When selling, I’ve always found it useful to have a process in place to help determine if a prospect is someone I can truly turn into a customer. This is why qualifying is important; it allows you to determine how much time you should invest, up front, with a prospect.
While you will find situations where a prospect doesn’t meet all your qualifying criteria, that doesn’t mean the person is unimportant. In those situations, continue to spend a little time building a relationship, and then, at some point in the future when your prospect is still in a position to buy or knows someone who might be, you are ready to make a sale happen.
Their Current Situation
In the equipment business, selling is a relational process, and as I take a prospect through my qualification process, I want to be sure that I am making the prospect as comfortable as possible. The first question I like to ask is a simple: “What do you have now?” type question.
If you have a person looking at a zero-turn mower, a UTV, or a tractor, then I would ask, “Do you currently have a (zero-turn mower, UTV, or a tractor)? If the answer is yes, then I follow up with “What do you have, and what about it do you like the most?”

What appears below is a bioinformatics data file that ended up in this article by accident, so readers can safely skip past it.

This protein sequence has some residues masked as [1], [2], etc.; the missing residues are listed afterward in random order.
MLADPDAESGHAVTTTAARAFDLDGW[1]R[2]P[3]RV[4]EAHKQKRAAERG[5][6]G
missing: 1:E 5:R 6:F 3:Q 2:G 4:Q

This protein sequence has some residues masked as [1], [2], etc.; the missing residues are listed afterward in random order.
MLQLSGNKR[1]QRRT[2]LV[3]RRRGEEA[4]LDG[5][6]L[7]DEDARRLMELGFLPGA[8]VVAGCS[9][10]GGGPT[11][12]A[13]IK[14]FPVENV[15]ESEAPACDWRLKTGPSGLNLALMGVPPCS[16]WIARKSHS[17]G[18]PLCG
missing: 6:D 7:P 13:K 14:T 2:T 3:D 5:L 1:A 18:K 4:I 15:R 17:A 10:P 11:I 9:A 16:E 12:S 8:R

If the prospect has a competitor’s product, but is in my dealership, I know that my competitor has dropped the ball somewhere along the way and I can use that to my advantage later in the selling process. When the prospect tells me what it is he likes most about what he currently has, I can make sure when presenting my product, that I spend time highlighting how my piece of equipment provides the same features he likes. My goal is to understand why that prospect came to me so I can use that later in the sales presentation process.
Likes and Dislikes
My next question is: “So, if you could change or improve anything about the piece of equipment you have now, what would it be?” Asking this question allows me to target my sales presentation on key selling points, rather than dumping information about every feature my equipment has.
I then transition to the money question, and ask, “So, if you find what you’re looking for, what general price range are you hoping to stay within?” It’s important that I make sure that what I am going to lead them to is within range (15 to 20%) of what they want to spend.
Time Frame & Decision Maker
My next question involves the time frame; when does the prospect plan to make a purchase. This will help me determine what level I want to take him into my presentation. Then, my final qualification question involves asking who will be involved in making the final decision to move forward. It’s a delicate question, so I normally ask, “Who, other than yourself, would be involved in making the final decision?”
I learned long ago in sales not to assume that you are speaking with the decision maker. I always ask that question to make sure a wife, husband, brother, business partner, or someone else, doesn’t need to be involved before I start the presentation.